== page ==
Keep in mind, none of this is happening in a vacuum. The court is already closer to a legitimacy crisis than much of America’s political elite would care to believe; 5-4 decisions like Bush v. Gore, Citizens United, and Shelby County have reinforced the impression that the conservative majority cares more about consolidating Republican power than fairly interpreting the Constitution. Americans accept that the court is designed to be insulated from the people’s whims, but justices’ longer-than-ever tenures make the institution appear deaf to the people’s will. For a while, Justices Roberts and Kennedy protected the court’s reputation with big decisions on Obamacare and marriage equality. But those days appear nearing an end, if not over already.
The GOP certainly thinks so. Conservatives have abandoned even the pretense that the Supreme Court should be something other than an extension of the Republican Party. It’s not just blocking Garland’s nomination or invoking the nuclear option to confirm Neil Gorsuch by simple majority vote. In Justice Roberts’ famous analogy, judges should be umpires calling balls and strikes. But McConnell, ordinarily quite disciplined, can’t help but publicly gloat after every court ruling that goes in his party’s favor. When Justice Kennedy retired, he acted as though he’d just gotten first pick in the draft.
It’s no wonder he’s pleased. So far, his bet is paying off. But allowing one of America’s fiercest adversaries to fundamentally reshape American law? For those not already on Team Mitch, that would be a bridge too far.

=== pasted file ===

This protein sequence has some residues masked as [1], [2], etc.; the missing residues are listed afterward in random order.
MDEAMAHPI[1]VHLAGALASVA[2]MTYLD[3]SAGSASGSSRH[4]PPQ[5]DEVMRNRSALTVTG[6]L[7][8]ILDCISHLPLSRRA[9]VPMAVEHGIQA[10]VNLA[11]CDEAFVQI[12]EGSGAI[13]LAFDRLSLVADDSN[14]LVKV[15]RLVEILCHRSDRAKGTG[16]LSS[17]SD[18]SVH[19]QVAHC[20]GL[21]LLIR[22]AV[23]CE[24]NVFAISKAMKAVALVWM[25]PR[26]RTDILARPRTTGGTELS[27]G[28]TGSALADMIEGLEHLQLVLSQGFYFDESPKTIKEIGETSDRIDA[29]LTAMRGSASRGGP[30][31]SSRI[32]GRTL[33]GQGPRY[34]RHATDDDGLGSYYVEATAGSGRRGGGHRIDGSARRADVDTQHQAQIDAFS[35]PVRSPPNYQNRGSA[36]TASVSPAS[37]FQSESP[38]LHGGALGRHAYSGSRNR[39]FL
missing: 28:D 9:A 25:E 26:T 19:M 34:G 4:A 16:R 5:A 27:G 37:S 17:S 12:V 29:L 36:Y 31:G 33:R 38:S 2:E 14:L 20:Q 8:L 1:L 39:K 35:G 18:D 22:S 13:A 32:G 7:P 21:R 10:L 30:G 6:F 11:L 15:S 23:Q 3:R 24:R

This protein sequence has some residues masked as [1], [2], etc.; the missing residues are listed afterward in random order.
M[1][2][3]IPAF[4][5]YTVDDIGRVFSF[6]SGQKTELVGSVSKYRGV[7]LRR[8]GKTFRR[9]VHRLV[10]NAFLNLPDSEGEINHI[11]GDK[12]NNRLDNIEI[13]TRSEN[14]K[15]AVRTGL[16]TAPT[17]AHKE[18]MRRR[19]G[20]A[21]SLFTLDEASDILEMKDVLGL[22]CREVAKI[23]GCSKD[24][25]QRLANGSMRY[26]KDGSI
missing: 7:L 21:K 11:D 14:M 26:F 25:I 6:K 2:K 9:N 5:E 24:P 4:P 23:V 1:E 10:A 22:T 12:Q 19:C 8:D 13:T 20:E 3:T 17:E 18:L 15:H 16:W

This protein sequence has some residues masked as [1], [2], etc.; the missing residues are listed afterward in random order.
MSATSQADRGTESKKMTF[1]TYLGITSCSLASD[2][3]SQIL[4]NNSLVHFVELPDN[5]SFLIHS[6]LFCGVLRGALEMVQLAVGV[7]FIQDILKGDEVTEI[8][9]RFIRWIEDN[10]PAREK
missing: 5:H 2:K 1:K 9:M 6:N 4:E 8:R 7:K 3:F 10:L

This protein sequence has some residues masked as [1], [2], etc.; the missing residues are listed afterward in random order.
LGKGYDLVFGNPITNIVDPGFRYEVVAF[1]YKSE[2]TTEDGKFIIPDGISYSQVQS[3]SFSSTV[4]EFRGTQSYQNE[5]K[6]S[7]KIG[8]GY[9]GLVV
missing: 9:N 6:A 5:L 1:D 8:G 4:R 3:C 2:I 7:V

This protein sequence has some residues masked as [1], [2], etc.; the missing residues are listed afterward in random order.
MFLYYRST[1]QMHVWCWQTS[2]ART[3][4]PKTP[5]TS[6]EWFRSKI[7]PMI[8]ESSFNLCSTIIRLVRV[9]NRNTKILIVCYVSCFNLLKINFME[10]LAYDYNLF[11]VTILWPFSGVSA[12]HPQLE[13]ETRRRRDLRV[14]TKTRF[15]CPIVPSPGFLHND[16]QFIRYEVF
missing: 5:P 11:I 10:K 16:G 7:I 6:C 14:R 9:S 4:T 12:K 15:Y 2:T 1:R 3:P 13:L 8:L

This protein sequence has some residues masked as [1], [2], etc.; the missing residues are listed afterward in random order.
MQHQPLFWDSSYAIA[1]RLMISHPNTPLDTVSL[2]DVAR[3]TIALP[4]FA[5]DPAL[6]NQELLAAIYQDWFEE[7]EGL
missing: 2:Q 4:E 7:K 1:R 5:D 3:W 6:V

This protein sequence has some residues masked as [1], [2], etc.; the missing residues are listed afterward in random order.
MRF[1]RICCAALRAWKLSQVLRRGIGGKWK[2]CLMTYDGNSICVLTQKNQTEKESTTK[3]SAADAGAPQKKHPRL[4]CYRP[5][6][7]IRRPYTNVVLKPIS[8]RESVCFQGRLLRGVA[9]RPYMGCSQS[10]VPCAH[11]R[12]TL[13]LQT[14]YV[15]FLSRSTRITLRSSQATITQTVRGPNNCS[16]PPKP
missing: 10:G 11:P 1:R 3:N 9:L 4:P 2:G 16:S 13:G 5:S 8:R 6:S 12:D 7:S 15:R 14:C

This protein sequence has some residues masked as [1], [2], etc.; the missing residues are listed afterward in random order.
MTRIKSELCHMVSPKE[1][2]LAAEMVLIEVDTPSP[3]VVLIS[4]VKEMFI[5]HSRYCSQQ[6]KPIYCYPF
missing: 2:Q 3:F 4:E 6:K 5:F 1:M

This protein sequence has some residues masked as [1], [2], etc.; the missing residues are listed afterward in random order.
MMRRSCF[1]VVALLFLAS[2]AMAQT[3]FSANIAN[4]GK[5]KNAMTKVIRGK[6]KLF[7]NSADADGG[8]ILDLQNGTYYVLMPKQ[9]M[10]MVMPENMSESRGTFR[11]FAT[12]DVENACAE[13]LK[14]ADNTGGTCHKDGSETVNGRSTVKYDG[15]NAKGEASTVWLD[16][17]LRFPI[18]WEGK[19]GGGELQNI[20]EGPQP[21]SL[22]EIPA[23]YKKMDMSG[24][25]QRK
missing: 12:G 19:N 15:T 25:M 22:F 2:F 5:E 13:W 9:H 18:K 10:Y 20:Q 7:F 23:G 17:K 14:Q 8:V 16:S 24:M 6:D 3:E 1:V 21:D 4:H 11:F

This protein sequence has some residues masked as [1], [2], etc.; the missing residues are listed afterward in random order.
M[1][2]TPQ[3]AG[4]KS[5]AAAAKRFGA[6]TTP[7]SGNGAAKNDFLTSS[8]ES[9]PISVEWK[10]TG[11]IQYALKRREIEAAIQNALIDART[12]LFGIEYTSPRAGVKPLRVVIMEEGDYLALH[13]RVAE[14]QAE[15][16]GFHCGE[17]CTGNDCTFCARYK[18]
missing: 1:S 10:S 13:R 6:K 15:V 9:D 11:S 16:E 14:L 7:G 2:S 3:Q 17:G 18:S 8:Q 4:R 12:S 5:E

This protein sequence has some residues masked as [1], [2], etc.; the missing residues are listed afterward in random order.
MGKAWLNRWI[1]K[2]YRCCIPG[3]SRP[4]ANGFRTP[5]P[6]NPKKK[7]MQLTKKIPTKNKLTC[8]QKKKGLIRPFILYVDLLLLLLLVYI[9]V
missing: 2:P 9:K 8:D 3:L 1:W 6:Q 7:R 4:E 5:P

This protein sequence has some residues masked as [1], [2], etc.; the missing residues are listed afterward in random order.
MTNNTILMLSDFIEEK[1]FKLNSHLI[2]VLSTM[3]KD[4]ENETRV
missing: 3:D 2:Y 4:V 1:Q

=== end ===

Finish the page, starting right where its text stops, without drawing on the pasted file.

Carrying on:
At some point, the GOP will lose its grip on power. If a justice is confirmed before the Mueller investigation is complete, and it turns out Trump’s debate-night claim of “no puppet” was a lie, the next Democratic administration will have every reason to make restoring faith in the Supreme Court a top priority—and given the history, they’re unlikely to feel restrained by political precedent. Instead, they’ll be joined by independents, and possibly even some Republicans, who care more about reforming the court and preserving its popular legitimacy than using it for maximum political gain.
Which is why, even if McConnell does not care about the hypocrisy of rushing through a Supreme Court confirmation in an election year, he should slow down. If the president is exonerated in the Russia probe, he’ll be free to pick a conservative justice without any lingering questions. If the president was involved in collusion or worse, surely Mike Pence will be there to pick up the slack.
Instead, in the interest of grabbing yet more power, Senate Republicans risk linking Trump’s Supreme Court justices inexorably with Vladimir Putin. If that happens, the Mueller investigation won’t just deal a body blow to the Trump presidency. Thanks to GOP recklessness, it will also send shock waves through the judiciary, threatening both McConnell’s country and his legacy in the senate.
Let’s hope he cares enough about at least one of those things to wait.